Briefing 
 

Ending the EU-Comoros fisheries deal  

MEPs are set to back plans to end the EU-Comoros Fisheries Agreement in a vote on Thursday, due to the Comoros’ involvement in illegal, unreported and unregulated fishing.

The EU Commission proposal to terminate the agreement followed problems with piracy and the Comoros’ failure to comply with the Regulation on illegal, unreported and unregulated fishing (IUU).

This would be the first time that the EU has terminated a fisheries agreement.

 

The EU-Comoros fisheries partnership agreement ran from 2005 to 2011 and then was tacitly renewed for 7 years.

“Negligible” economic and social impact

The economic and social impact of terminating the agreement “can be considered as negligible”, said fisheries Commissioner Karmenu Vella in a reply to a written question by EP rapporteur João Ferreira (GUE/NGL, PT), since EU vessels have been unable to fish in Comorian waters since 1 January 2017.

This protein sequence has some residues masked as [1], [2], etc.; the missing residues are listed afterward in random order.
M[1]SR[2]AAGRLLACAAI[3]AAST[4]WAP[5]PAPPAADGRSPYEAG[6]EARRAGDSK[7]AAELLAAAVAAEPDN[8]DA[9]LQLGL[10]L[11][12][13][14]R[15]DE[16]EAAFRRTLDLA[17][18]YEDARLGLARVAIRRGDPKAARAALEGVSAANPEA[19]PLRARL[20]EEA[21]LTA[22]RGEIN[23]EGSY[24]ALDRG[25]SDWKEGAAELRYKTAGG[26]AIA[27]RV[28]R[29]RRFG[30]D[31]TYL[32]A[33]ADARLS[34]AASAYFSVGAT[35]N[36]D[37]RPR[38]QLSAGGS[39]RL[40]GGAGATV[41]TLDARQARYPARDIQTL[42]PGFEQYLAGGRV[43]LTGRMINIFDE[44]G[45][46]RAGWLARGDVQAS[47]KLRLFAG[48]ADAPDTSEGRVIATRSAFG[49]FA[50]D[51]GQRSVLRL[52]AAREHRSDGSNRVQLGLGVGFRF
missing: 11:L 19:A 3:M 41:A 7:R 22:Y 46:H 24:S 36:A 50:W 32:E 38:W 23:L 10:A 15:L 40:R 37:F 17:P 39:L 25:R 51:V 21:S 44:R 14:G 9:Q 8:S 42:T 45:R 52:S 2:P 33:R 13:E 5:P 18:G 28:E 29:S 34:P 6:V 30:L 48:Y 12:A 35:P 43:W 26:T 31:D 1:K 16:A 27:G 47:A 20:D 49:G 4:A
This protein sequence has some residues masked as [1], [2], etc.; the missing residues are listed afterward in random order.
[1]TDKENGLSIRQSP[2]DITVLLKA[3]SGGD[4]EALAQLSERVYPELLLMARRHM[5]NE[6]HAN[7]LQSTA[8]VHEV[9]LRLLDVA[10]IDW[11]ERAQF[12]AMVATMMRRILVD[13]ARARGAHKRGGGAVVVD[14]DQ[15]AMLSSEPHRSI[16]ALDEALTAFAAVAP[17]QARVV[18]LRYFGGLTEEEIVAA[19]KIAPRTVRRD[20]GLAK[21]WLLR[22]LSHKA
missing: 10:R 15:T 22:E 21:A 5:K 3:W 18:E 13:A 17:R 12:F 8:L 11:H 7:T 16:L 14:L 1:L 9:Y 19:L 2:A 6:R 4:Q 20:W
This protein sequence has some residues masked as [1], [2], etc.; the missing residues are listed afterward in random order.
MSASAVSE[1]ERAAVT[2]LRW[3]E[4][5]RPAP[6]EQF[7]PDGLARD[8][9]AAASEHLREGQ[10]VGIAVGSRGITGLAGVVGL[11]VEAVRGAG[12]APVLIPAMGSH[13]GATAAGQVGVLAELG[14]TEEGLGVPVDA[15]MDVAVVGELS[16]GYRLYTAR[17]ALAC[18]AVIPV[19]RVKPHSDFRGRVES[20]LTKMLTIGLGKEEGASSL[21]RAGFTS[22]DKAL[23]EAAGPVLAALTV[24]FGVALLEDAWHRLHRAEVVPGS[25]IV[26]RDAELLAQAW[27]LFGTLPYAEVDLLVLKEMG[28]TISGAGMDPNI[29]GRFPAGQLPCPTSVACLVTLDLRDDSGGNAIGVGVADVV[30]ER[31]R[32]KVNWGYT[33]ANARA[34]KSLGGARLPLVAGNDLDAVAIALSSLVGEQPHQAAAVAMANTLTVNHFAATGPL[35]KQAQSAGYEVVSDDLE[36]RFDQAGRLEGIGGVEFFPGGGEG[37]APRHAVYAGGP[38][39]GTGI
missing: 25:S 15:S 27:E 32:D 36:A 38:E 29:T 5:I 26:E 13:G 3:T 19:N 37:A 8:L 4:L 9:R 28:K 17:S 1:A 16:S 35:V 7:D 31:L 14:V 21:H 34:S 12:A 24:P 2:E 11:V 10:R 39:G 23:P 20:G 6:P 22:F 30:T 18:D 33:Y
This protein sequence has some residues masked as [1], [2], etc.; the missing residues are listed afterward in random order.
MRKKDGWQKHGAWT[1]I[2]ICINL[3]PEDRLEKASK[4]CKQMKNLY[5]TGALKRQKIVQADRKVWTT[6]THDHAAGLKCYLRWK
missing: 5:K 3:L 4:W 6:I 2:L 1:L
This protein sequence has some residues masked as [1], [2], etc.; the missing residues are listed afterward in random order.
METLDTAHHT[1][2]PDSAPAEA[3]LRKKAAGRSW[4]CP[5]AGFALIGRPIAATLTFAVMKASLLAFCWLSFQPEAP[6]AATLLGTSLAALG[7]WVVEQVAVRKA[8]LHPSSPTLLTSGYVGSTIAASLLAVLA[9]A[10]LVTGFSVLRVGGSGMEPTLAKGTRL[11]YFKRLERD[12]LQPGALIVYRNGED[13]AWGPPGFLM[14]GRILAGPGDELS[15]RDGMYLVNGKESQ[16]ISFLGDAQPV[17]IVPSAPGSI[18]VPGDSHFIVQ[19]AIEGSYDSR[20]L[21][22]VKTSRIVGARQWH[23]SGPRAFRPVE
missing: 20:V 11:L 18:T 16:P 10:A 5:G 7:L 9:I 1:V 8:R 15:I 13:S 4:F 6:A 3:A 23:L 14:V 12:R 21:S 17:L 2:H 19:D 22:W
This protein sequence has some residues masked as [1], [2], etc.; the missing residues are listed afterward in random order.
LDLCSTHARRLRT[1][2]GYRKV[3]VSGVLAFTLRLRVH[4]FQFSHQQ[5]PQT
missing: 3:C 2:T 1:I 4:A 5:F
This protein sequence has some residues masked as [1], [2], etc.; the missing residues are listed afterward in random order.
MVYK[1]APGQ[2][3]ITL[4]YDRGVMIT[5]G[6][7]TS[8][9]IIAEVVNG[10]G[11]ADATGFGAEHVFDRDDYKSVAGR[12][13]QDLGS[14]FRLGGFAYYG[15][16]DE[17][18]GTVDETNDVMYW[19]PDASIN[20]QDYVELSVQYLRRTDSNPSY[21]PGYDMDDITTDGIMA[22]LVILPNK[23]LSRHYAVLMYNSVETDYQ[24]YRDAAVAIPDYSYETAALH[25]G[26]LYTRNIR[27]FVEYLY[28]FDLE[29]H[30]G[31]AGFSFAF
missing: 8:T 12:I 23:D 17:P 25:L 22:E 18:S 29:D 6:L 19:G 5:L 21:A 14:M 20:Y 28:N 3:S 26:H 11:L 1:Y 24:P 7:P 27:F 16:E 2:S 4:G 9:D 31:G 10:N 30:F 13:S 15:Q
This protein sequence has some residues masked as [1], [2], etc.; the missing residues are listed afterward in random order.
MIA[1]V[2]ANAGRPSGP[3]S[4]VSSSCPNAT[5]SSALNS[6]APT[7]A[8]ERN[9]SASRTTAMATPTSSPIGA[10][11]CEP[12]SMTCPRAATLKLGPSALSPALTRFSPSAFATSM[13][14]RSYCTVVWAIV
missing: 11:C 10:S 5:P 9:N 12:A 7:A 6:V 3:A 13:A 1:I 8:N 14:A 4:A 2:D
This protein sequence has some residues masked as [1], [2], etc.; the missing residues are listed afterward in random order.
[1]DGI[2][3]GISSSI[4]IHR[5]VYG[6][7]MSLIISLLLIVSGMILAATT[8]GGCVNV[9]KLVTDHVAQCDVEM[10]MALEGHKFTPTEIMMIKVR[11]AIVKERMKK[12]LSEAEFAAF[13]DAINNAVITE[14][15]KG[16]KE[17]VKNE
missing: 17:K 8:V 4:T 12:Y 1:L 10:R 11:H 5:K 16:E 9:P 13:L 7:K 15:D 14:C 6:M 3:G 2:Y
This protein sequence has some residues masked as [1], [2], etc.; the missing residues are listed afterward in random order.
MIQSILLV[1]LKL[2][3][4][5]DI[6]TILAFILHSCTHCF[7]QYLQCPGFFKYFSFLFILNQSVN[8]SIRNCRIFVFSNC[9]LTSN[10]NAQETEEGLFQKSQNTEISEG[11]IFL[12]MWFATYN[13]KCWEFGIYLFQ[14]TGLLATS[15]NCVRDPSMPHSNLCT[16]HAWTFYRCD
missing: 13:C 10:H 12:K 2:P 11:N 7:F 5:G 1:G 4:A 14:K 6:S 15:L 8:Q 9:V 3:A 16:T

Background

 

Bilateral fisheries relations between the European Union (and its predecessors) and the Comoros date back to 1988. This fisheries agreement allows EU vessels, mainly from Spain, France and Portugal, to fish in the Comoros waters and is part of the tuna network fisheries agreements in the Indian Ocean.


Debate: Wednesday, 14 March

Vote: Thursday, 15 March

Procedure:  Consent

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